Religions and Spirituality

Bishop of Newark Episcopal Diocese Pays Visit to Holy Trinity Episcopal Church

L-R, Rev. Diana Wilcox, Bishop Mark M. Beckwith, Acolyte Ernest Anuamadi. Credits: Cynthia Cumming
L-R, Ernest Anuamadi, Bishop Beckwith, Gloria Anuamadi, as Bishop Beckwith speaks to the children. Credits: Cynthia Cumming
Bishop Beckwith speaks to the congregation. Credits: Cynthia Cumming

WEST ORANGE, NJ - The Right Reverend Mark M. Beckwith, Bishop of the Newark Episcopal Archdiocese, paid a visit on November 17 to Holy Trinity Episcopal Church, located on Main Street in West Orange.  Beckwith's visit was part of his ongoing tours of Newark Diocese churches, totaling over 100 in the Northern New Jersey area. 

The Bishop lead the congregation in a special service, spoke to the children, and thanked the small-yet-fruitful church for their ongoing outreaches to the community.  Holy Trinity Episcopal runs a bustling Thrift Shop, Christine's Kitchen, a weekly soup kitchen every Saturday, and the Holy Trinity-West Orange Food Pantry, which provides food for up to 500 people per month. The church is celebrating 106 years of service to the West Orange community.

The Bishop encouraged the children to do good and reminded them that they would always see God's love in the faces of those that loved them.

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He then shared with the congregation about his experiences while on sabbatical over the summer.  Bishop Beckwith traveled to Nepal, New Delhi, and to a Navajo reservation in New Mexico to see the world in a different way and find new ways to connect to the world around him.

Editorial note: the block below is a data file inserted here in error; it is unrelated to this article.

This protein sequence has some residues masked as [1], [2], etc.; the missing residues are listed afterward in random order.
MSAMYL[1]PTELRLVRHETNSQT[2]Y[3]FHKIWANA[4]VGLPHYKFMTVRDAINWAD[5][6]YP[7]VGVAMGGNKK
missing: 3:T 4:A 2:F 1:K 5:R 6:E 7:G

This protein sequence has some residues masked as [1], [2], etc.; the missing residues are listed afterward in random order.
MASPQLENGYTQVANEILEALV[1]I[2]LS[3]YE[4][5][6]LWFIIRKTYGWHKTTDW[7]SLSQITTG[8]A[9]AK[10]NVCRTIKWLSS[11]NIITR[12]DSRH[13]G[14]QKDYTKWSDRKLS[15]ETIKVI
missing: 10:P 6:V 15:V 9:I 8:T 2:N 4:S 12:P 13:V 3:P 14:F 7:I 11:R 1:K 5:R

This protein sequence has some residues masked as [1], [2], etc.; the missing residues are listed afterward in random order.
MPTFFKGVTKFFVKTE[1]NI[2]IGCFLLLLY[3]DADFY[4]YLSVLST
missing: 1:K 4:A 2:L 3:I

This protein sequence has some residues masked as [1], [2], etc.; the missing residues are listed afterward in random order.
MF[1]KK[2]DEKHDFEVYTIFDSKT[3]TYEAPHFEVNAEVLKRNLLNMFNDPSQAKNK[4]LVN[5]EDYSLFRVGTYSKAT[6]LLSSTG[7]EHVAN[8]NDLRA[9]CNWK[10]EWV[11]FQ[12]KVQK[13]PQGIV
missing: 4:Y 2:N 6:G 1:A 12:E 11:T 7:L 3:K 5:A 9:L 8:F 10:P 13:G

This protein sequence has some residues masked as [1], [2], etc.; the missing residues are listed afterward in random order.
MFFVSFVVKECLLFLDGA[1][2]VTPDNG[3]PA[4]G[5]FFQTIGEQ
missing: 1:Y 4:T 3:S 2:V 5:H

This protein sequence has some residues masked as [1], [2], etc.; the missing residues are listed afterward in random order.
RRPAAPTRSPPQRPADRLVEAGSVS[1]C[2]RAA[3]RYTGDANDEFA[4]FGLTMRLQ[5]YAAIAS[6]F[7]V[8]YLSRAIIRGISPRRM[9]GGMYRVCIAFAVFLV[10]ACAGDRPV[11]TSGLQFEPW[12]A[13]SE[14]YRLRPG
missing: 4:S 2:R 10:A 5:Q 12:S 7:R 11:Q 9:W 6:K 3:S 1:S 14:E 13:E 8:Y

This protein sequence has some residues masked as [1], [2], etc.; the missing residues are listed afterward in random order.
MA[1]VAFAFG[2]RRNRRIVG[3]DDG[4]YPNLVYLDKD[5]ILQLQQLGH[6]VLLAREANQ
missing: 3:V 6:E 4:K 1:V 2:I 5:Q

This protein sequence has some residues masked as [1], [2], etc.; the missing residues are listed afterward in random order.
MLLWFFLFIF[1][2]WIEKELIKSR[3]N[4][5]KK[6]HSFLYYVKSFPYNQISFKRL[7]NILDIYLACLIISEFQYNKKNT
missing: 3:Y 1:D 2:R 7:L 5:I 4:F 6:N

While in New Delhi, he stayed with a monastic organization that had, over the past 100 years, assisted thousands in the area.  When he asked them how they did it and where do you start, they replied "one soul at a time."

While attending the ordination of an Episcopal priest on the Navajo reservation in New Mexico, Beckwith noted that they incorporated the Navajo tradition of "Smudging," a ceremony where sage is burned to dispel bad spirits, feelings, or influences, and to keep bad spirits from entering the area where a ceremony is performed.  Beckwith said his initial reaction was to question the smudging as non-Episcopalian, but quickly realized that it did indeed have its place a part of of the uniqueness of the participants.  Bishop Beckwith came away with a renewed sense of understanding of the spiritual connectedness of all people.

For more information on Bishop Mark Beckwith, go to

Holy Trinity Episcopal Church is located at 315 Main Street.  Services are held each Sunday at 9:30 am; the Thrift Shop is open Thursdays 10-3 and Saturdays, 10-1; Christine's Kitchen is held each Saturday between 12-1; and the Holy Trinity-West Orange Food Pantry is open the last two Tuesdays and Fridays of the month between 9-1 and the last Monday of the month between 6-8.  Please email for more information.


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